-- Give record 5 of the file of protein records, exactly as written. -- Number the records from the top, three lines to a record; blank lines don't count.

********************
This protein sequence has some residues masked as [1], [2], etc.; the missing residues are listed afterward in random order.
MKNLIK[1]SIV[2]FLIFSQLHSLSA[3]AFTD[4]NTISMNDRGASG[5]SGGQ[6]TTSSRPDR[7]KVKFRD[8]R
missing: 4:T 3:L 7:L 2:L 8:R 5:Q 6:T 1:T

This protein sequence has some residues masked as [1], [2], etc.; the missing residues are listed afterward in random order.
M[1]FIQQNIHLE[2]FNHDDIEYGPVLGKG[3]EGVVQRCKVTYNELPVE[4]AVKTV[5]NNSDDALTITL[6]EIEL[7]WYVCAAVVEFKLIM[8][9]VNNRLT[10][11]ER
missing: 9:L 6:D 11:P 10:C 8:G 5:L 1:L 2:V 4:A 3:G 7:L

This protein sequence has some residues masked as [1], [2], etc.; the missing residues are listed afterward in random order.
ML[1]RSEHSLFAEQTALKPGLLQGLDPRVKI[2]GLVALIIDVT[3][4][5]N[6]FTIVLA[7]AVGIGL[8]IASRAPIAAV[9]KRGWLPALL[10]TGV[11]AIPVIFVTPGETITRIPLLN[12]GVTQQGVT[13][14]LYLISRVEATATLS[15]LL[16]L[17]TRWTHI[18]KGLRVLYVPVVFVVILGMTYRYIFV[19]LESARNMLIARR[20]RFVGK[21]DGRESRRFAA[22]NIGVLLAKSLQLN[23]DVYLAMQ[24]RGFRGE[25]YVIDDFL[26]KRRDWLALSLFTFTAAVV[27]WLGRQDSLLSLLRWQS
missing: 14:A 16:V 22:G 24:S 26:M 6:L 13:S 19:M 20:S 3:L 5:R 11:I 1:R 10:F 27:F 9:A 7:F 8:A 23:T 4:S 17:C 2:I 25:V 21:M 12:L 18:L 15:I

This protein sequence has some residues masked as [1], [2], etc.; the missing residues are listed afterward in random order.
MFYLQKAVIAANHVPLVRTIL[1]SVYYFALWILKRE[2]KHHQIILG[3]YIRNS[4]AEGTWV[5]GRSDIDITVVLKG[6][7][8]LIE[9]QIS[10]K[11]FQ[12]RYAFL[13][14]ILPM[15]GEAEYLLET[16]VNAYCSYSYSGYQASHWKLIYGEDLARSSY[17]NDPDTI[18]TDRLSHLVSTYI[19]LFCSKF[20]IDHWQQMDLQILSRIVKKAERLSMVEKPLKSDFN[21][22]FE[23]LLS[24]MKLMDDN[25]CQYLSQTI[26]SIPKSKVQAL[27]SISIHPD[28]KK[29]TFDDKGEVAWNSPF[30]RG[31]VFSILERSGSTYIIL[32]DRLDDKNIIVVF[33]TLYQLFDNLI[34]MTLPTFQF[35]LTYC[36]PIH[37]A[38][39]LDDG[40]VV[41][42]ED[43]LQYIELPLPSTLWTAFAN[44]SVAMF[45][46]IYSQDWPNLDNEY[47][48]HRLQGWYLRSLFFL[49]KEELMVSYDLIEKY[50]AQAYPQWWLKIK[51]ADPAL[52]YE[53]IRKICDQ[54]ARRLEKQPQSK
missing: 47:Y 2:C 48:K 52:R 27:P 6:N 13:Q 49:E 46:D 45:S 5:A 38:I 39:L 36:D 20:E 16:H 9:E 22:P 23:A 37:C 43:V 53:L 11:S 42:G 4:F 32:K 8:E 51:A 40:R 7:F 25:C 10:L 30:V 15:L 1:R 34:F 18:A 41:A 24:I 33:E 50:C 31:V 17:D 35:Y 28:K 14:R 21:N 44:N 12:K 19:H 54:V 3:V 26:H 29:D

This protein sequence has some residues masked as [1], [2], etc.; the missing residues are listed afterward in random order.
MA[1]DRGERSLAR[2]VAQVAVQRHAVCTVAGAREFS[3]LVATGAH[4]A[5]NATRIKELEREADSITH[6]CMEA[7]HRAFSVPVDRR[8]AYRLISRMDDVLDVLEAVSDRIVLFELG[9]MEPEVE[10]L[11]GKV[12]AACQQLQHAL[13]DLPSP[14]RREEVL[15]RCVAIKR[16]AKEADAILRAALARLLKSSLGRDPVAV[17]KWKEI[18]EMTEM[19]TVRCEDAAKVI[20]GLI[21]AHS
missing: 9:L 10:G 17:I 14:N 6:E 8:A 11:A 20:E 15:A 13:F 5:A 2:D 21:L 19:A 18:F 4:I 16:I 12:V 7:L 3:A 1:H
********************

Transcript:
This protein sequence has some residues masked as [1], [2], etc.; the missing residues are listed afterward in random order.
MA[1]DRGERSLAR[2]VAQVAVQRHAVCTVAGAREFS[3]LVATGAH[4]A[5]NATRIKELEREADSITH[6]CMEA[7]HRAFSVPVDRR[8]AYRLISRMDDVLDVLEAVSDRIVLFELG[9]MEPEVE[10]L[11]GKV[12]AACQQLQHAL[13]DLPSP[14]RREEVL[15]RCVAIKR[16]AKEADAILRAALARLLKSSLGRDPVAV[17]KWKEI[18]EMTEM[19]TVRCEDAAKVI[20]GLI[21]AHS
missing: 9:L 10:G 17:I 14:N 6:E 8:A 11:A 20:E 15:A 13:F 5:A 2:D 21:L 19:A 18:F 4:I 16:I 12:V 7:L 3:A 1:H